I'm glad to see that the laser training system has reached commercial status. >From my work in this area many years ago, I still believe that operator training is the number one way to minimize waste and emissions. I was also very interested in the USEPA studies regarding HVLP guns.
I was hoping to see an accurate assessment of conventional versus HVLP methods, but these studies still fall short in their assessment of total impacts. The USEPA bases their study results on the two criteria of transfer efficiency and finish quality. The inclusion of finish quality is very important and they are absolutely correct in stating that a high TE is of no value if it results in an unacceptable finish. Based on these two criteria, the results and conclusions of the USEPA reports are accurate.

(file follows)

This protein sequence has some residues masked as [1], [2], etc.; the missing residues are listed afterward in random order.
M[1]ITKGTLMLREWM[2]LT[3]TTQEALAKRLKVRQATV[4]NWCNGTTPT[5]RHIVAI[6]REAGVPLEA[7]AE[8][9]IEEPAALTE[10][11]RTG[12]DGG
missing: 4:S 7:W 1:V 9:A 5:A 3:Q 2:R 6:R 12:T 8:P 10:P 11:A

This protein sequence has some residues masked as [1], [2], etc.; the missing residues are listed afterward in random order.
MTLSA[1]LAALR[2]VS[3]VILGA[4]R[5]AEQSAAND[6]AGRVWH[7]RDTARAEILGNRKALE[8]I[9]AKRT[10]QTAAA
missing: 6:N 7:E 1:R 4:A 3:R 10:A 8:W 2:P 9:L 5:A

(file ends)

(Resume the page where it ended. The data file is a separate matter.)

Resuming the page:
However, you cannot use TE alone to calculate emissions from a given painting operation or method. You must also include the DFT that is required to produce the acceptable finish. While HVLP demonstrated a 37% improvement in TE over conventional air spray, it also applied a DFT that was 17% thicker (overall average). In one case, the added coating was as much as 43%, offsetting any savings in increased TE.
This effect would be obvious if one were to calculate the pounds of VOC emitted per square foot of surface painted (assuming that the same paint was being applied). I have yet to find a major benefit of HVLP over conventional air spray when one includes the applied DFT data. Why is it we worry about paint overspray and not about the excess paint that leaves on the part?
Oh well, enough soapbox for a Friday afternoon. Just wanted to say that I found the laser training system to be right "on target." Keep up the good work.
Mike Callahan, PE